6:03 PM  
Blogger Songbird said...

That's a great letter.
Can I just say that as a practicing Christian, I don't find religious significance in candy canes or reindeer? I think the whole world is fireplaced up beyond all recognition by the commercializing of Christmas. I want it to go away so I can have my religious observance without the pseudo-cultural "American" Christmas being thrust upon me by Madison Avenue and Jerry Falwell. Bleh.
And I want your kids and mine to know about each other's holidays and practices. We were blessed by having a same-age Jewish best friend for #1 Son whose fascination for our holidays was matched only by his articulate fervor for his own. Both families benefited by having the chance to really understand what the other was doing. For about five years running we made sugar cookies together every December, both angels and dreidels. Now they're all grown up and have beards and girlfriends and those days are far away in the past. But each of those young men has an openness of spirit that is surely based in their joyful embrace of each other's faith practices all those years ago.

6:33 PM  
Blogger nyjlm said...

oh boy. I'd pledged that I would write this letter early in the school year so I wouldn't have to worry as December approached. I haven't written it though, and I was thinking it could already be too late. My kids are out of school for Thankgiving already.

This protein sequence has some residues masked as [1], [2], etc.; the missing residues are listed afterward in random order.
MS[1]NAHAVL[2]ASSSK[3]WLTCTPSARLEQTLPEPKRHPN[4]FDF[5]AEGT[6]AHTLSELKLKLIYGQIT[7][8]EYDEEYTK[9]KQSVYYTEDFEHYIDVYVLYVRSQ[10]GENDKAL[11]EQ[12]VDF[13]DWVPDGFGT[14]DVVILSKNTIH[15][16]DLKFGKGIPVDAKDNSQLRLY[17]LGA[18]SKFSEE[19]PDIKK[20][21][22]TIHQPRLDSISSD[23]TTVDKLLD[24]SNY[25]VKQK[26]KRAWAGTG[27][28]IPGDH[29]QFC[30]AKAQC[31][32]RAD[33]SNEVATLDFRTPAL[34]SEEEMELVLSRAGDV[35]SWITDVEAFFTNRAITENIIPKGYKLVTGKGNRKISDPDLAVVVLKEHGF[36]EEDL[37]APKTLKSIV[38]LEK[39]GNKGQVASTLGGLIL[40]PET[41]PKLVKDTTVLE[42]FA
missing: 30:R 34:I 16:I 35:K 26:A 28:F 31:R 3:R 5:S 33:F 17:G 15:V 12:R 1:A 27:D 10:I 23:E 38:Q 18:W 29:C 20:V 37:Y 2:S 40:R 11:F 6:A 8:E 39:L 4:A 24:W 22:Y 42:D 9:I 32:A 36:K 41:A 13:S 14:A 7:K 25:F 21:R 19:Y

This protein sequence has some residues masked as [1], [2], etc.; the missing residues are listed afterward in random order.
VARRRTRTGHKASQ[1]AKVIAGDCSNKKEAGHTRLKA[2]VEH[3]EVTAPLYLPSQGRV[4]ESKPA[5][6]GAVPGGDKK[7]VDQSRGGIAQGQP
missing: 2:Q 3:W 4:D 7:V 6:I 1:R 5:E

It is so tiring to be the one to educate the teacher (and principal) every year, and my son is only in 2nd grade. Last year the PTA newsletter had Mary/Joseph/Jesus clipart in it. I almost fainted. I called the principal, who didn't completely get my concern; he wanted me to help him figure out how to 'deal with' Wiccan parents. ?????
I grew up in NYC and now live in Florida. This is so different from my childhood.
sorry to go on so long. Think I can borrow some of your letter? : )

6:35 PM  
Blogger nyjlm said...

Songbird, speaking for myself only of course--it isn't that I object to candycanes and reindeer. Or that I think they are what the true meaning of Christmas is to believers. It is just that I feel so fireplacing INVISIBLE in December. Heck, forget December, tonight we went to a lovely dinner at our Audubon center, and the grace before the meal was ended "in Jesus' name we pray." Yup, invisible.

Sorry, clearly this is a very sore topic for me. I need more therapy : )

6:38 PM  
Blogger Kate R said...

What'll she say do you think else? (I know what my kids' elementary school principal would do: not answer, but perhaps take some kind of behind the scenes action. Maybe).

Keep us updated.

7:24 PM  
Blogger Songbird said...

They used Jesus in a prayer at the Audobon center?
I hate that. I'm so sorry this happened.
I've been asked to pray in ecumenical settings, since I'm a professional pray-er, such as the State Senate, and I work very hard to be unitarian in my prayers.
And, frankly, just blessing a meal is an effort in my house, since my husband doesn't believe in God and always feels invisible in (and threatened by) the wider culture.

4:26 AM  
Anonymous Anonymous said...

Slightly tangential, but I address this in my blog at Avoiding Christmas. It's not that exposure to various cultures and traditions is An Evil Thing, it's that the application of this is lopsided and done in a way that smacks of indoctrination.

11:10 AM  
Anonymous ppolarbear said...

I'm with Songbird. And you, too. Although candycanes and wreaths look generic--they're not. They are a weak substitute for real Christian celebration and yet clearly linked to that tradition...and leave out lots of other kids. I don't understand why schools need to "do" holidays like this anyway. What's wrong with snowpeople and New Year's celebrations for pub schools, anyway?

1:59 PM  
Blogger elswhere said...

Wow, it's nice to see all these comments! Thanks for the support. I sent a slightly edited version of the above to the principal yesterday, and will keep you all posted.